• Reduce the noise and technical debt by removing events in UA that were never used for analyses. This will also result in cost savings if you need to upgrade to the new GA360.
  • Ensure that your Google Analytics account is structured in a way that you can pull data in a way that is beneficial for your team.

Not Understanding the Resources Needed

In most cases, one person will not be able to complete the migration alone. You may have to enlist the help of several different teams within the organization. Below are a couple of different resources that you will need to make the migration as smooth as possible:

  • Preferably two analytics specialists to implement tags in GTM and adjust the necessary settings within the GA4 interface and one to QA the implementation
  • A developer to update any data layer snippets required by the analytics specialist
  • A BI specialist or a data architect to assist with rebuilding the reports depending on your data architecture

Not Considering User Adoption

Though the only thing certain in life is change, it can be a hard adjustment. GA4 definitely disrupts the status quo. One of the best change management techniques is to provide education to all stakeholders. Below are a couple of the topics that will need to be covered in the training. 

Tracking Differences 

Some of the metrics that you use as KPIs, may not be available in GA4. Others may be available and named the same, but will have different definitions. For example, sessions will be available in both GA4 and UA but they will not match 1 for 1. Everyone from the CMO to subject matter experts will need to understand and be trained on these differences. The earlier that you can start these conversations, the better.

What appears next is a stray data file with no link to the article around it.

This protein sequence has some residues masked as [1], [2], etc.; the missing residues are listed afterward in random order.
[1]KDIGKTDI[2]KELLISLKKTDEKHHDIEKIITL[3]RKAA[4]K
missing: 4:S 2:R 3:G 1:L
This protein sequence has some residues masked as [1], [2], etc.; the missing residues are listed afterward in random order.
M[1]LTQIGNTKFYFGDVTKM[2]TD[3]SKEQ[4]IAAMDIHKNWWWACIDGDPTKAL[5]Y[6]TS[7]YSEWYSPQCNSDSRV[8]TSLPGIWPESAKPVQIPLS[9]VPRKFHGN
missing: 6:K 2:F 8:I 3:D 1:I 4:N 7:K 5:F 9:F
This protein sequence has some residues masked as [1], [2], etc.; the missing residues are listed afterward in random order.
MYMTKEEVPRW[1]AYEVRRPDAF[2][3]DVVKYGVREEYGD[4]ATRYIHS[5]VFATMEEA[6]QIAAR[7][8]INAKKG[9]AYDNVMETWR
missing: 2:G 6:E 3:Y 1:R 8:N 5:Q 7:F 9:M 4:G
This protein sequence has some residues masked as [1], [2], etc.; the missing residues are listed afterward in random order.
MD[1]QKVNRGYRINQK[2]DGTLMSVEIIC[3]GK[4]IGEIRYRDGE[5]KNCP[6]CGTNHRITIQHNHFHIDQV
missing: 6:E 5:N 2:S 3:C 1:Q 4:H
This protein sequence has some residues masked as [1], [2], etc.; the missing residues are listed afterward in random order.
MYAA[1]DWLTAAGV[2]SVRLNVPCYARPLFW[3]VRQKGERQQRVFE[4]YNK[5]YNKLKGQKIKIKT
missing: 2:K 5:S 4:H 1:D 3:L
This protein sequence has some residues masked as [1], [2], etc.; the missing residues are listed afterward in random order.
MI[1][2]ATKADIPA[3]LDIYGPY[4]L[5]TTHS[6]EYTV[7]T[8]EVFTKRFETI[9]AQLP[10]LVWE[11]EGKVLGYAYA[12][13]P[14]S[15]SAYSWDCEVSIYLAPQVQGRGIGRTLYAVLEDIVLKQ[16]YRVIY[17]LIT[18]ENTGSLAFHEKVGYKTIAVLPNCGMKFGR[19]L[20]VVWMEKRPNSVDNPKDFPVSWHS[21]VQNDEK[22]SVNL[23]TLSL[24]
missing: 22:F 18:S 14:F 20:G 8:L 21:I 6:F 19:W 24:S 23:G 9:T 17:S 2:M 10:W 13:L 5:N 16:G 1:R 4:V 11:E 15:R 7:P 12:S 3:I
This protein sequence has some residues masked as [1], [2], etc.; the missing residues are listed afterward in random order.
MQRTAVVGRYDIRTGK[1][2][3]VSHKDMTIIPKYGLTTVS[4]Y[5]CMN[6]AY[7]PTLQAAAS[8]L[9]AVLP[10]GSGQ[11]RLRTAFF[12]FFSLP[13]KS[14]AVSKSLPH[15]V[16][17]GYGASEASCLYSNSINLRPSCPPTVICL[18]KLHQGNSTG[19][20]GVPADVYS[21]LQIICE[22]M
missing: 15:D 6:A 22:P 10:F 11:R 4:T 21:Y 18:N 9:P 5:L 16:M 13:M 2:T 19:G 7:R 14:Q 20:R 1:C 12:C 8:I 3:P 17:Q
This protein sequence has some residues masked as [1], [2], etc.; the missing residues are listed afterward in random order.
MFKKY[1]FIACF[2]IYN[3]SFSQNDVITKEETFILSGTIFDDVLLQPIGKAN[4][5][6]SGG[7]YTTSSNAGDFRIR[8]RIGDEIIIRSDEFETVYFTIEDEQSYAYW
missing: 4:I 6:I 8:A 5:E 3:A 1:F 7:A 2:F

Interface Differences

The GA4 interface does not resemble the UA interface. It does resemble the Firebase interface. Reports will look different. Segments are now comparisons that look a little different. The navigation will be different. Training on the interface will only need to be conducted for the individuals within the tool on a daily basis. 


Seer recommends taking the Google Analytics certification as a way to introduce yourself to the GA4 platform. While reviewing the content for the certification, feel free to check out Google’s demo account to see how real data is flowing into the property.

Not Updating the Default Property Settings

The default property settings can often be overlooked. One of the most important settings is the data retention setting. Without updating this, user-level data including conversions will be deleted after two months. This is the one semi-technical piece of advice in this blog, but honestly, it’s just flipping a switch. Updating your retention settings takes 30 seconds to do. Don’t forget to do it.

3 Things You Should Do Today

As I said at the top of the blog, the most impactful mistakes are not technical mistakes, they are planning mistakes. Here are the three things that you should do today to set your migration up for success.

  1. Set up a GA4 property, create a data stream, and install it on your site using the tag management system of your choice.
  2. Emphasize the importance of making this migration to leadership and all stakeholders. It is not optional. If you don’t migrate to a solution other than UA, you will not have web data on July 1, 2023.
  3. Identify your core team that will be needed during the migration and reserve their time. Get them all in a room (a virtual or physical room), and start the 

The Bottom Line

The migration to GA4 is a big shift. It shouldn’t be taken lightly and the deadline to migrate is less than 4 months away. There’s no need to panic, but there should be a sense of urgency within your organization to migrate. Remember that careful planning is key. And as always, Seer is here to help if you want an agency partner to help with the heavy lifting.

 Get a free GA4 migration estimate

 


 

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Jessica Propst
Jessica Propst
Manager, Google Analytics Program